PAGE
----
Let’s face it, Papa John’s serves a subpar pizza, but they’re not the only ones. Their pizza is on the same level as Domino’s, Pizza Hut, and other cardboard crust and sawdust cheese products. So are their disappointing sales the result of the NFL or a more substantial issue within the company?
Papa John’s disappointed earning $.60 instead of their expected $.61 earnings per share for its 2017 Q3. Q3 does not include much of the results from this year’s NFL season. The bigger picture shows that in the last 12 months Papa John’s shares have fallen 17.35%. Its direct competitors YUM! Brands and Domino’s have seen the opposite return. Compared to its competitors, Papa John’s has lower margins and is less ambitious in its expansion.
Furthermore, other players, from Uber to BWW, are jumping into the delivery game taking away a historically dominant industry advantage. Many restaurants are changing with the times as Americans are raising their standards in favor of higher quality food. McDonald’s is a well documented case study of a low quality restaurant trying to adjust to the times.
Papa John’s can blame the NFL for its shortcomings, and to many, this comes off as a scapegoat. However, Papa John’s also has a history of crediting its relationship with the NFL for its success.
“The NFL has hurt us by not resolving the current debacle to the players’ and owners’ satisfaction,” Schnatter, who serves as the pizza chain’s chairman and chief executive officer, said on a conference call. “NFL leadership has hurt Papa John’s shareholders.”
It’s hard to quantify the connection between the NFL and pizza sales, but Papa John’s did post disappointing results in the latest quarter. Its shares fell as much as 13 percent on Wednesday — the most in two years — after same-store sales missed analysts’ estimates. The Louisville, Kentucky-based company also trimmed its revenue and profit forecasts for the year.
Schnatter has appeared frequently in advertisements during NFL games, including alongside star quarterback Peyton Manning, a franchisee of the chain’s restaurants in Colorado. Back in 2014, when Papa John’s posted a nearly 10 percent gain in North American same-store sales, the company credited its close relationship with the NFL and Manning for driving its business in the U.S.
“This should have been nipped in the bud a year and a half ago,” Schnatter said on the call. “Like many sponsors, we’re in touch with the NFL. Once the issue is resolved, we’re optimistic the NFL’s best years are ahead.”
One major NFL sponsor has started to get crusty about the impact of the national-anthem controversy on their business, delivering a piping-hot shot at the league’s big cheese. John Schnatter, familiar to fans as Peyton Manning’s foil in Papa John’s commercials, blamed disappointing third-quarter results on NFL commissioner Roger Goodell in an investor call. Shares in the pizza maker fell 13 percent at one point today, and Papa ain’t happy.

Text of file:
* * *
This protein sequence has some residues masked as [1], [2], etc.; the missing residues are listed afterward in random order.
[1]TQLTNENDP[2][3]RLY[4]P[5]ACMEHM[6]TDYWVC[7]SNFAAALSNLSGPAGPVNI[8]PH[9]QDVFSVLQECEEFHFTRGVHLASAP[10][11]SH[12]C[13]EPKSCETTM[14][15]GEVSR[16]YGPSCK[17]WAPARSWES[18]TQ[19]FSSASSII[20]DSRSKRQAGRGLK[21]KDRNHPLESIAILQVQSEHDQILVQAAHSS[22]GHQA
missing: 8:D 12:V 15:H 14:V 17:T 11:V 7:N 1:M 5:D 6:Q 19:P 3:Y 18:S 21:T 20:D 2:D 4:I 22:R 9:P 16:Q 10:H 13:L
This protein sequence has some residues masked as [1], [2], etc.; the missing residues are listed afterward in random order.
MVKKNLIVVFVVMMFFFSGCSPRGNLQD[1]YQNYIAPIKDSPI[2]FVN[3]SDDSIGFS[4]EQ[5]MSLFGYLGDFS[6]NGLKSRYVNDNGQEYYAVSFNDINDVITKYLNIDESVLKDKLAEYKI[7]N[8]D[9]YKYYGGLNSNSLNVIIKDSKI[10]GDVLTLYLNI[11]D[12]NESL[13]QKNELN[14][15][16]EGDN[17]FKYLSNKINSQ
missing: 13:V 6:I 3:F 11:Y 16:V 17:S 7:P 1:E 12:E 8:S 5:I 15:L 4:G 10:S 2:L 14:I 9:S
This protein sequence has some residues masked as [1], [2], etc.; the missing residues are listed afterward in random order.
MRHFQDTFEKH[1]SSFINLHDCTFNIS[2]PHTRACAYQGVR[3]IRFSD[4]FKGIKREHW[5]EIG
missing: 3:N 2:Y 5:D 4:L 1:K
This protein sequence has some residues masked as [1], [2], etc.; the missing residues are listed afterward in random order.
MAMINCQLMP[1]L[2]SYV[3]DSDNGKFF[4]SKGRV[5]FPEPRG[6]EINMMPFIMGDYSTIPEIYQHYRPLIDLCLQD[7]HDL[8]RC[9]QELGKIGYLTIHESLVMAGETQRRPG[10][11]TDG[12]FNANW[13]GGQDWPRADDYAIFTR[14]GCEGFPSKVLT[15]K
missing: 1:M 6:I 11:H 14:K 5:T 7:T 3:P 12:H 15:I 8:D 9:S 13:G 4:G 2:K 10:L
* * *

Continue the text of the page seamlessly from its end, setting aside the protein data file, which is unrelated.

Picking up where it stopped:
It’s a direct hit on Goodell and his leadership team, and it comes at a bad time. The owners are working on a five-year contract extension for the commissioner on the basis of his negotiating prowess in TV contracts and collective bargaining agreements. Jerry Jones is spearheading an effort among owners to stop the extension
Why are Liberals pretending like Papa Johns is making it up? All he did was further confirm what we already see in the ratings. Deal with it
— Righteous⚡️Crusader (@Craftmastah) November 1, 2017
Papa Johns pizza tastes like scapegoat cheese with ketchup on a crust of stale excuses.
— Eugene Gu, MD (@eugenegu) November 1, 2017
Papa Johns is the Cleveland Browns of pizza.
— Just Dave ⛏ ✭ (@El_Daverino) November 1, 2017
Papa Johns is 100% correct. The lack of leadership from the NFL on these protests is disgusting. They deserve to lose all their advertisers.
— RD (@real_defender) November 1, 2017
Hey, Ford is your company as patriotic as Papa Johns? Show us!#BoycottNFL
— Jan Garber (@congamanJan) November 1, 2017
Garbage fast food is having a tougher time than in years past. With so many local pizza shops that make a better pie, getting Papa John’s, Domino’s, or Pizza Hut is the wrong choice every time unless you’re feeding the masses of misbehaved screaming children. Football season is only five months of the year. The NFL cannot conceivably be at fault for the other disappointing seven months (using stock price as metric). There are other factors requiring additional articles as to why several chain restaurants are struggling to keep up. In keeping with the times, Papa John’s has continued riding the NFL tide. Yet with ratings down, Papa John’s has fewer people watching their high dollar advertisements. Less effective advertisements means fewer people ordering pizzas (in season).
With the five months of football season, Papa John’s expects its expensive relationship with the NFL to pay dividends. They are smart to see that the NFL is handling the protest situation poorly and weaken ties. The marketing dollars could be used in a more effective avenue. John Schnatter might be pointing fingers at a convenient target, but this target is not innocent.